Right after the election, I looked on Facebook for events to find groups of people who felt like I did. I spent the next couple of months attending different meeting and gatherings. Then a friend sent me information about the Indivisible Guide and a link to an episode of Rachel Maddow’s show about Indivisible. In mid-January, I signed up for my first Sunday meeting. It was the second meeting ever for Indivisible SF; the group had formed just a week earlier. There were 70 or more people in the room and they all wanted to do something.

In the last three months, I have attended four town halls hosted by my representative, Rep. Nancy Pelosi, the Democratic Leader of the U.S. House. I spoke to Pelosi and to Jackie Speier at a town hall, and told them my story. I asked them what they were doing to protect the health of our democracy, and what we can do to help them fight back as hard as possible against the policies of this administration.

If we, as citizens, lose our democratic rights, we may not have them again for generations. But it doesn’t have to happen. We can fight back. When I think about making difference, I think about the ACA, and how hard we have fought to protect it. I think about Trump’s cabinet trembling because of our resistance.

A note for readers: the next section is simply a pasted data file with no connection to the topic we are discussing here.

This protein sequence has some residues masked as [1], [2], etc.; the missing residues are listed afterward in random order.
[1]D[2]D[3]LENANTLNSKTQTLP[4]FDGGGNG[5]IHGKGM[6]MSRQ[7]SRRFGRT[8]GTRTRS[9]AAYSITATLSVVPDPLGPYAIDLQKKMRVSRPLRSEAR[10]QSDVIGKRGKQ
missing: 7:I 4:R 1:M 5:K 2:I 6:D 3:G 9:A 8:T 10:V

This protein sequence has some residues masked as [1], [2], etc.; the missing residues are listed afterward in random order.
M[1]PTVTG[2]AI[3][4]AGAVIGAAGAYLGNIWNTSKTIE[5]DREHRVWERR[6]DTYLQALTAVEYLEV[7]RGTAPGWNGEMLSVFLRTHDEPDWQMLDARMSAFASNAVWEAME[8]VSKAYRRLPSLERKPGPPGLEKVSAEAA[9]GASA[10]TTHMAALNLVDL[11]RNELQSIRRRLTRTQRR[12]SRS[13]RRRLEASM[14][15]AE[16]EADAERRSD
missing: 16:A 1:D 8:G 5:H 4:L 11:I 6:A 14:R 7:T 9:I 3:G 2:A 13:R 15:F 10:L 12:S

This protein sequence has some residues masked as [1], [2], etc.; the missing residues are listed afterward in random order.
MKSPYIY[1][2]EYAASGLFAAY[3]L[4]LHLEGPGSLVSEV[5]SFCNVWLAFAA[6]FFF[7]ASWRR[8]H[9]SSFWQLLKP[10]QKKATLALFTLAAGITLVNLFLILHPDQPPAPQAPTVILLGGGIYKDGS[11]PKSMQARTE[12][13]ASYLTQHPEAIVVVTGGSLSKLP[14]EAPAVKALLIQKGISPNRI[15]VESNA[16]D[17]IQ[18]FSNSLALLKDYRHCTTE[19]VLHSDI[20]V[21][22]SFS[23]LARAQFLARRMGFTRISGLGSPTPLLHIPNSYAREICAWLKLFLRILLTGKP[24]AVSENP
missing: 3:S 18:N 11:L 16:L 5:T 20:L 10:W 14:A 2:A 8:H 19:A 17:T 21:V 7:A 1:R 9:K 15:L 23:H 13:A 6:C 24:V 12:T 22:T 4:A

Today, what I feel more than anything is…impressed. I am impressed that people are not afraid to speak out. Much has happened over the last few weeks, and much is happening every day. I find I am impressed with Sally Yates. People are leaking information. They’re not afraid to lose their jobs to speak the truth. I’m pretty impressed with the American press. They’re not afraid to be persistent. 

I am so impressed with the talented, kind, creative members of Indivisible SF. In Indivisible SF, I found a community, where we can build connections, and fight together for what makes this country great. I am impressed with the Indivisible leaders who we meet from small towns in California, who sometimes feel very isolated but keep organizing and fighting.

The only people I am not impressed with are the Republicans in Congress.

When I think of them, I think of them simply as people who are not doing their jobs. I am an accountant. I do a job for my company, and then, I am paid. If I do not do my job, I do not get paid. In this country, we get to pay people for the job of representing us. I am too busy being an accountant to go to Congress and do this job—representing the best interests of the American people—so I pay someone else.

To fall in line behind the President, to not ask questions, not to ask why, is not to do your job as a Member of Congress in America. That is how American government works.

I am so proud of all we have accomplished. We will keep fighting.

I believe that all people essentially want the same things: health, happiness, and a future for themselves and their loved ones. If we keep this in mind, we have more in common than not. We just need a vision, and a strategy to make that vision come true.